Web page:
Any system that would minimize or eliminate the amount of fixative/formalin would be desirable.

The Complete Formalin Safety Solution for Hospital Pathology and Theatre Departments

Novok® is a patented (Patent No. 102018000002334) solution that can quickly decompose formaldehyde molecules on contact, without leaving any residual behind. It allows healthcare staff to perform a deep decontamination inside their workplace whenever necessary, and can be used as in the daily cleaning procedures promote a healthier work environment and minimum exposure to the hazardous substance.

The Novokit contains both the Novok-S® + Novok-Pow® sets, all the necessary cleaning material and personal protective equipment (PPE), minimising exposure to carcinogenic vapours during the spill management procedure.

Novok-Pow is a highly absorbent polymeric powder which, when applied to a formalin spill, rapidly inflates and solidifies the liquid mass. Novok-S is a liquid spray which has a high oxidizing power on formaldehyde particles. When Novok-S is sprayed on to the solid mass of Novok-Pow, they work in conjunction to rapidly eliminate formaldehyde particles in the environment and facilitate a quick and safe clean-up process.

Both Novok-S and Novok-Pow on their own can easily manage smaller spills up to 60ml without the need for any additional safety equipment. However, for any larger spillages, we recommend a full spill kit with additional safety equipment to protect staff from exposure to formalin during the clean-up process. We also supply the Novokit which contains enough Novok-S & Novok-POW to deal with spillages all the way up to six litres.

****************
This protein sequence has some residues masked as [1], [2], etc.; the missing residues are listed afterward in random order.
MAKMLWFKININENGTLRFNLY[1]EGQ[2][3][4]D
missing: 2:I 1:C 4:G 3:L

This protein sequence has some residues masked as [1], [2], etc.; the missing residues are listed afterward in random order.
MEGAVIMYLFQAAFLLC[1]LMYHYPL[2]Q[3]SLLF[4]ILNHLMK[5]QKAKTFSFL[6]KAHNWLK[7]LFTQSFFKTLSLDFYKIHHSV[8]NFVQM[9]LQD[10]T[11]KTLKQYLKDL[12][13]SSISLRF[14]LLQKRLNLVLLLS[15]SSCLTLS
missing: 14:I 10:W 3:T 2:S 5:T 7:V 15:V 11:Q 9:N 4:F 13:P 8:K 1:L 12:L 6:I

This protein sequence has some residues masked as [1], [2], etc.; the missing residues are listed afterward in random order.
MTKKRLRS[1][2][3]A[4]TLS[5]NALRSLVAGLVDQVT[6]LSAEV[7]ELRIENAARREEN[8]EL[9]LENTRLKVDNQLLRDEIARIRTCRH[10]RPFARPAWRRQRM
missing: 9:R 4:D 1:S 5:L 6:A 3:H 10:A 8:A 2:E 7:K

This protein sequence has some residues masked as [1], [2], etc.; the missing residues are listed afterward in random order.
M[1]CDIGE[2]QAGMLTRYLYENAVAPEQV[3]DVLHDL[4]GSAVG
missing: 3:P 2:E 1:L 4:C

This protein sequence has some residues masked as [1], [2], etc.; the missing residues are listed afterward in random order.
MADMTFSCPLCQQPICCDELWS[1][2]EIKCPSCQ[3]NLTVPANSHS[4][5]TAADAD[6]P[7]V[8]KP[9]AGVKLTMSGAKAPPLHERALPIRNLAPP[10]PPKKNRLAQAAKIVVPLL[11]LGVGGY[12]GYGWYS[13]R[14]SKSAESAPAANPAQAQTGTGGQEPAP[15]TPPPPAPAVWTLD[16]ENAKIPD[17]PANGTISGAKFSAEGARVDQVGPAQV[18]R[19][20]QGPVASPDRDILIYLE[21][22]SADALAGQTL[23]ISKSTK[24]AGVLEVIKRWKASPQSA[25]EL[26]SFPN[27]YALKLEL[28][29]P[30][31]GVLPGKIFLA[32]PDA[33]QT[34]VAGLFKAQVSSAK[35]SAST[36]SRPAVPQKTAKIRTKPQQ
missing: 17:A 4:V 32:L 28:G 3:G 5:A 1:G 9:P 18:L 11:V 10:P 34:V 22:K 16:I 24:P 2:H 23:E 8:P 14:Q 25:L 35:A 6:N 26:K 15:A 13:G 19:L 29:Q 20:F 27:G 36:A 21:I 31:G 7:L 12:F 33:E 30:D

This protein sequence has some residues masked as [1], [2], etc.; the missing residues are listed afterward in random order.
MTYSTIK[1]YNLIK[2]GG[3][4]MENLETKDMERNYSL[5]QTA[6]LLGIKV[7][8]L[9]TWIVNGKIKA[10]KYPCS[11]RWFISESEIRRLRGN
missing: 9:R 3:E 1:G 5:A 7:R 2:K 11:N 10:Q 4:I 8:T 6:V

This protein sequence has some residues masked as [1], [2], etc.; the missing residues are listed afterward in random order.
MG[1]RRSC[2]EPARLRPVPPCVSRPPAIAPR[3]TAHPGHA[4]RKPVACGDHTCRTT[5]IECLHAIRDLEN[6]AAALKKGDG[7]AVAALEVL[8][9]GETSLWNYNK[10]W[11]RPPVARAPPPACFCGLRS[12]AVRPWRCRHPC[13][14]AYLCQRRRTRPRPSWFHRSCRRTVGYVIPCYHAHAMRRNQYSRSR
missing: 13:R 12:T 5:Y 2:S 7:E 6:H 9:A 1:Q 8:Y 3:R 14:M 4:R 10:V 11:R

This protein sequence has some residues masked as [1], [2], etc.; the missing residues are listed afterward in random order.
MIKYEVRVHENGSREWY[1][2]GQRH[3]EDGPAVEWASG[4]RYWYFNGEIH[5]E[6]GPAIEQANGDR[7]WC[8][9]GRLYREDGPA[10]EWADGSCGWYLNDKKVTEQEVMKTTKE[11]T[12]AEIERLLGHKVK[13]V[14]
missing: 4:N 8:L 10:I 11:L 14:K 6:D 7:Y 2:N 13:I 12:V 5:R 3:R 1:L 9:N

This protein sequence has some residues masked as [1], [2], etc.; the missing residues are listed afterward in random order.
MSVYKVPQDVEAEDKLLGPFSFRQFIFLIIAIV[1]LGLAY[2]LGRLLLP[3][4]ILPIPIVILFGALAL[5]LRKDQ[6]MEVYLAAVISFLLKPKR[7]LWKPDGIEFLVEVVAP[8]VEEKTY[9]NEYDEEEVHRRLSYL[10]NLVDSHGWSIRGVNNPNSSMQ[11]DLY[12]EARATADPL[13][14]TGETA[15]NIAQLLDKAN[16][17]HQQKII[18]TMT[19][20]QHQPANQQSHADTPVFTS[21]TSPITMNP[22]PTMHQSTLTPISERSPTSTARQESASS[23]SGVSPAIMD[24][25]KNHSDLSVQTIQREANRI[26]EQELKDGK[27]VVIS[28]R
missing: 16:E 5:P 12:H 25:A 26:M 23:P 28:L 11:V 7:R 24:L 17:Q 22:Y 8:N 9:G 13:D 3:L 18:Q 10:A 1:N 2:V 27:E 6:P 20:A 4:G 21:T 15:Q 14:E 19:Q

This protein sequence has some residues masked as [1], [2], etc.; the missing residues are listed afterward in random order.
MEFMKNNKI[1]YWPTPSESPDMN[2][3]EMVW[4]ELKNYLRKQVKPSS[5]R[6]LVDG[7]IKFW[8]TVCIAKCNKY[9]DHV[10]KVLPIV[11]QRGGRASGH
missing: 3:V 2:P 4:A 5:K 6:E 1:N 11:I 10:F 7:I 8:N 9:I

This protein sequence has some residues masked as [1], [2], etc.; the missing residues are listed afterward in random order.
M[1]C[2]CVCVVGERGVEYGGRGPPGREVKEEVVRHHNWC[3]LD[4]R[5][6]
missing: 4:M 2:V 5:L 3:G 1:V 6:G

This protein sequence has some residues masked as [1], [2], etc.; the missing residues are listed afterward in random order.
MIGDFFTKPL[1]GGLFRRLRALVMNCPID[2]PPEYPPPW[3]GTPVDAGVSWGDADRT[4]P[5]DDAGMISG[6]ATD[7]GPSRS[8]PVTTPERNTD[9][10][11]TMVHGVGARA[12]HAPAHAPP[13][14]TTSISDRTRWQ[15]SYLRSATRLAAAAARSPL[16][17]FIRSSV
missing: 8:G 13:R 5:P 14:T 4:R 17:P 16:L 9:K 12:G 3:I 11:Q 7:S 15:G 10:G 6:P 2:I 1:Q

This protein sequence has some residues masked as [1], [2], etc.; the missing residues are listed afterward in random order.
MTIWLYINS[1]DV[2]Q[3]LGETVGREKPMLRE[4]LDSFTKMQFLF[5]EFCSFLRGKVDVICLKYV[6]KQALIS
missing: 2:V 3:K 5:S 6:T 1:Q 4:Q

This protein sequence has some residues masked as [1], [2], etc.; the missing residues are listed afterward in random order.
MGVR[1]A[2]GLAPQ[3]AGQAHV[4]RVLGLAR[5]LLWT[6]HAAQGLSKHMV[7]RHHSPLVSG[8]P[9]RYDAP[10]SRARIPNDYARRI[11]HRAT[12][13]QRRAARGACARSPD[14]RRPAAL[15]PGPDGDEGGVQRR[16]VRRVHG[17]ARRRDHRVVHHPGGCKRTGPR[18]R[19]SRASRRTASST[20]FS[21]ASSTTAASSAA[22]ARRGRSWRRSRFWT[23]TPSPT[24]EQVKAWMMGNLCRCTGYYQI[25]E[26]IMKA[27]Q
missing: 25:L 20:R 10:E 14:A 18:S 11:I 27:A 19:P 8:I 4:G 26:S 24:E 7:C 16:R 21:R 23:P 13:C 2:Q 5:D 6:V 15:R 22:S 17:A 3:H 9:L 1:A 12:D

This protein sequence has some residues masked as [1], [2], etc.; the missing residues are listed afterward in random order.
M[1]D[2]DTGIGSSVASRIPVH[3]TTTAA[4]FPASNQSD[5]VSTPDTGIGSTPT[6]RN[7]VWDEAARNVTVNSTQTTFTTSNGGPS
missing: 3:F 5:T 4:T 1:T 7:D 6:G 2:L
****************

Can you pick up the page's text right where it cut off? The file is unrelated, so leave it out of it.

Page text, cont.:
The contents of the Novokit include:

  • 500ml anti-formalin solution: novok-s®
  • 400g Formalin thickener: novok-pow®
  • A pair of nitrile gloves
  • Vented goggles
  • Scoop & scraper
  • Respirator with filters against formaldehyde
  • Absorbent pad
  • Disposable open back gown
  • Biohazard bag
  • Shoe covers
  • “Caution” sign
  • Instruction sheet
Conclusion

The use of these substances carries an inherent risk of exposure, so to protect users, an effective, efficient and safe method of dealing with exposure is vital. The Novokit can provide such assurance.

 

If you would like to comment on any of the issues raised by this article, particularly from your own experience or insight, Healthcare-Arena would welcome your views.

 

References
  1. PHE Compendium of Chemical Hazards: Formaldehyde. PHE publications gateway number: 2014790. 2017. Available at: https://assets.publishing.service.gov.uk/government/uploads/system/uploads/attachment_data/file/661870/Formaldehyde_general_information_201117.pdf
  2. Fischer MH. The toxic effects of formaldehyde and formalin. J Exp Med. 1905 Feb 1; 6(4-6):487–518
  3. International Agency for Research on Cancer (June 2004). IARC Monographs on the Evaluation of Carcinogenic Risks to Humans Volume 88 (2006): Formaldehyde, 2-Butoxyethanol and 1-tert-Butoxypropan-2-ol. Retrieved June 10, 2011, from: http://monographs.iarc.fr/ENG/Monographs/vol88/index.php
  4. Directive (EU) 2017/2398 of the European Parliament and of the Council of 12 December 2017 amending Directive 2004/37/EC on the protection of workers from the risks related to exposure to carcinogens or mutagens at work. 2017 Available at: http://data.europa.eu/eli/dir/2017/2398/oj
  5. Health and Safety Executive (HES). Safe working and the prevention of infection in clinical laboratories and similar facilities. HSE 2003. Available at: http://www.hse.gov.uk/pubns/clinical-laboratories.pdf
  6. Steeleman VM, Williams TL, Szekendi MK, Halverson AL, et al. A Descriptive Study of 648 Adverse Events and Near Misses. Arch Pathol Lab Med. 2016;140:1390–1396; doi:10.5858/arpa.2016-0021-OA
  7. Public Health England Centre for Radiation, Chemical and Environmental Hazards. Formaldehyde incident management. 2017. Available at: https://assets.publishing.service.gov.uk/government/uploads/system/uploads/attachment_data/file/621533/Formaldehyde_incident_management.pdf